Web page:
Field Of Dreams: One Man’s Quest To Help His Best Friend

Seth Richardson Contributor
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Jimmy Suits loves the Cubs. There’s something magical about the Lovable Losers. They haven’t won a World Series in more than 100 years, but that just adds to their character.

In a more perfect world, Suits would be pitching for the Cubs instead of relegated to watching them on television. He was a phenomenal pitcher for El Dorado High School in southern Illinois. Being a lefty with a 92 mph fastball made him a hot commodity. Hard-throwing lefties are hard to come by.

“Jimmy was always a gifted athlete,” Suits’ high school coach Billy Tippett said. “He always stood out athletically, whether it was basketball or baseball or whatever. He was a left handed pitcher and coming in as a freshman you could just tell he was going to be a good player.”

He had offers from the top schools in the country. But more importantly, MLB teams were pursuing Suits. The Chicago White Sox were courting him and the Baltimore Orioles were fairly aggressive. They weren’t his beloved Cubs, but the pros are the pros.

That is until Sep. 4, 2010 when his life changed forever.

“I was at my aunt’s house and I was just laying there watching TV and my arms started tingling,” Suits said. “I started shaking them and they stopped shaking. Then my neck started hurting real bad. We hurried to the hospital and that’s when I kept saying I’m paralyzed because I couldn’t move or nothing.”

Suits was diagnosed with acute transverse myelitis, an ailment affecting the spinal cord. His life changed overnight.

He was given a feeding tube and went into surgery to have his intestines scrubbed. The once promising young athlete who was always on the move was now paralyzed from the neck down. His dreams of pitching for the Cubs were dashed.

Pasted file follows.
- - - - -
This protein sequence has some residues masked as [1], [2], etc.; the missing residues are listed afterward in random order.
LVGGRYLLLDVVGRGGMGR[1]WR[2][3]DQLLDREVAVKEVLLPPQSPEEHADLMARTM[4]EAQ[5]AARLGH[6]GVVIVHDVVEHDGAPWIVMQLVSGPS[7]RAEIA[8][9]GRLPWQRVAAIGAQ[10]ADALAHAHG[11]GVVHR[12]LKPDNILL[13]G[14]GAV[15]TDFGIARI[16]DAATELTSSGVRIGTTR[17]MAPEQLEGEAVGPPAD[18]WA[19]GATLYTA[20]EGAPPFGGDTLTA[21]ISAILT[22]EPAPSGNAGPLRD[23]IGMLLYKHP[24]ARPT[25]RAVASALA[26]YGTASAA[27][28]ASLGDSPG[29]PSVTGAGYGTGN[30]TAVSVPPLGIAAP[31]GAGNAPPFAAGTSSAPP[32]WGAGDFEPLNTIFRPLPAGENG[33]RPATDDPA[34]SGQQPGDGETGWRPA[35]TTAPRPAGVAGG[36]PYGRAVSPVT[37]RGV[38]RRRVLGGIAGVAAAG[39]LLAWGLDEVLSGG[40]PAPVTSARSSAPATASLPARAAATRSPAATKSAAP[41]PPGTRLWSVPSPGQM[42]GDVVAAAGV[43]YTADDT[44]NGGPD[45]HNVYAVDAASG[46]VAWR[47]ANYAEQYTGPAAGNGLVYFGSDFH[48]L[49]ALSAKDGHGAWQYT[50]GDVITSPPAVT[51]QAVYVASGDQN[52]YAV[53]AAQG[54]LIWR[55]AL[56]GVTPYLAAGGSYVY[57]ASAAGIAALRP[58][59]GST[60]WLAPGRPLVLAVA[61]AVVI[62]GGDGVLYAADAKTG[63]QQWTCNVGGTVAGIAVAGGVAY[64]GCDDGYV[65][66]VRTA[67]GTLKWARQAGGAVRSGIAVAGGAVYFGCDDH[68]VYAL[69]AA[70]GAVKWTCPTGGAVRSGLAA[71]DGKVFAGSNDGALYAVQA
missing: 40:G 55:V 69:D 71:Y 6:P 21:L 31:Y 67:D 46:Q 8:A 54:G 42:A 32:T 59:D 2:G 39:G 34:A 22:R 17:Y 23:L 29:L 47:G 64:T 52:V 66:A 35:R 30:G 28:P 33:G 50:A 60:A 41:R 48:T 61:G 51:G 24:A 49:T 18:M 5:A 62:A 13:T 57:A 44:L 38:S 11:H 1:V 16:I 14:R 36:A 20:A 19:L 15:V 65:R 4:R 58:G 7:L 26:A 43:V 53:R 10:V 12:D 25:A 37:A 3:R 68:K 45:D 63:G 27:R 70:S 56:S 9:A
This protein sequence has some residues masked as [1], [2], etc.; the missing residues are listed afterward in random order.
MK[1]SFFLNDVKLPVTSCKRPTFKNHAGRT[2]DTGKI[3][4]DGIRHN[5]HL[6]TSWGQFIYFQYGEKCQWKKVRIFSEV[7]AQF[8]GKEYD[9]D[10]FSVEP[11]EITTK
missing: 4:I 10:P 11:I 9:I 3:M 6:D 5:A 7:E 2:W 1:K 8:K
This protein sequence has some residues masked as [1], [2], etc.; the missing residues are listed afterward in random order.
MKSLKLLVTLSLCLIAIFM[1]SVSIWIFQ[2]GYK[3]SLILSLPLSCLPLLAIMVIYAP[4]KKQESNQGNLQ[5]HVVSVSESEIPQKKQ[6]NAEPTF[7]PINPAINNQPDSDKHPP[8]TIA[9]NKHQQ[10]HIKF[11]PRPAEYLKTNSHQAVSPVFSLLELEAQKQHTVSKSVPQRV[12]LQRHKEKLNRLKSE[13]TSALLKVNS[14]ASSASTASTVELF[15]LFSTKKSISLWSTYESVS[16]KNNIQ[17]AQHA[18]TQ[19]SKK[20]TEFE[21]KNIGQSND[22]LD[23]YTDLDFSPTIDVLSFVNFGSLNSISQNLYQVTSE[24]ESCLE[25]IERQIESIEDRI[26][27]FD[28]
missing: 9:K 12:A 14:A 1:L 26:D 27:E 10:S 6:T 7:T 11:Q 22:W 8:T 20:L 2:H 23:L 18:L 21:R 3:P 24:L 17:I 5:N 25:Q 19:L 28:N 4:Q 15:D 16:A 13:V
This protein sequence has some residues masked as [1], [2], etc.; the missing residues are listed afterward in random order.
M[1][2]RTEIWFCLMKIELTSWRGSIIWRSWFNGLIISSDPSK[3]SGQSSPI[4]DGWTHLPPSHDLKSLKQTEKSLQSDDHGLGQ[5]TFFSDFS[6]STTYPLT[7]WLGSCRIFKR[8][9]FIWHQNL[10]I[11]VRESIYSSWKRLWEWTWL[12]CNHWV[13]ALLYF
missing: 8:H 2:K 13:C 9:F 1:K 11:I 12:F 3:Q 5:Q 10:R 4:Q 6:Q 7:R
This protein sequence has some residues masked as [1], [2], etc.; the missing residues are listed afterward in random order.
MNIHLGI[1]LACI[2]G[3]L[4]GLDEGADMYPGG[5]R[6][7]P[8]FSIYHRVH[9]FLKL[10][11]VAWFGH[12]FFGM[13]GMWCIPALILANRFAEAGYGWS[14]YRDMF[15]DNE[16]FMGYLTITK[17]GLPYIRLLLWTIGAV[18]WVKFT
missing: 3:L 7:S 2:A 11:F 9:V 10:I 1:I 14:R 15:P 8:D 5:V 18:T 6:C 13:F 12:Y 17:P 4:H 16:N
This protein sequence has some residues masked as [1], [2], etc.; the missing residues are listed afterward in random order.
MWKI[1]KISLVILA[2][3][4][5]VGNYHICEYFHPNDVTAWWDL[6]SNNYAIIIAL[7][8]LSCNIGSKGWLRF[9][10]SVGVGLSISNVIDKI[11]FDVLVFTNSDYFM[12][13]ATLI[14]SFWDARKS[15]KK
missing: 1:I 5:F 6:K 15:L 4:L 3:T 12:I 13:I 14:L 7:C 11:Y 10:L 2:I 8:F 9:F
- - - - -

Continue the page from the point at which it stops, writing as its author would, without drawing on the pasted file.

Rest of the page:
Even worse, Suits has never been to Wrigley Field. Southern Illinois is decidedly Cardinals territory and it just never worked out. Sure, he’s been to Busch Stadium, but to Suits it doesn’t even compare to a glimpse of the Ivy in Chicago.

That’s where Suits’ best friend Jacob Buckman decided he needed to step in.

Buckman and Suits have been friends since the fourth grade.

“Ever since day one Jimmy was the coolest kid in school,” Buckman said. “Everyone wanted to be his friend. He was the most popular kid in school. Probably one of the most popular kids in Illinois.”

The two were inseparable in high school. Outside of Suits’ mother, Buckman was his biggest fan.

“They were always together,” Tippett said. “It didn’t matter what they were doing. Mowing the baseball field, doing field work, it would always be Jacob and Jimmy.”

So when Suits’ career came to a screeching halt, Buckman was devastated. Suits was his best friend and his hero. So he took action.

Buckman is currently on a bike ride from El Dorado to the Gulf of Mexico to raise money to take Suits on a trip to Chicago to see his beloved Cubs play the St. Louis Cardinals. He decided to make the journey after Suits told him in May he’d never been.

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He set his goal at $6,500 to provide Suits with all the comfort in the world of a high-class hotel and private box seats.

“When I take him, I want him to be comfortable because he’s in a big wheelchair. I don’t want to set him at the end of an aisle,” Buckman said. “I want him to be comfortable in a box where it can be him and his family and a couple other friends because that is what it would make it most comfortable for him.”

After nine days, Buckman reached his goal. He’s halfway done with his ride, and now he’s trying to raise more money for Suits.

“Any money leftover, all the money goes to the Jimmy Suits fund. If he wants to buy a new TV or start a new fundraiser, it’s his,” Buckman said.

And Suits couldn’t be happier. He’s had a rough time since that fateful day in 2010. Now he gets to see the team he’s idolized since the McGwire/Sosa showdown of the 1990s. Buckman couldn’t be more excited to take him.

“I’ve been to Wrigley Field and I thought it was only fair that he get to go there,” he said. “I like to think if he’d never gotten sick, he’d have been to Wrigley Field by now.”

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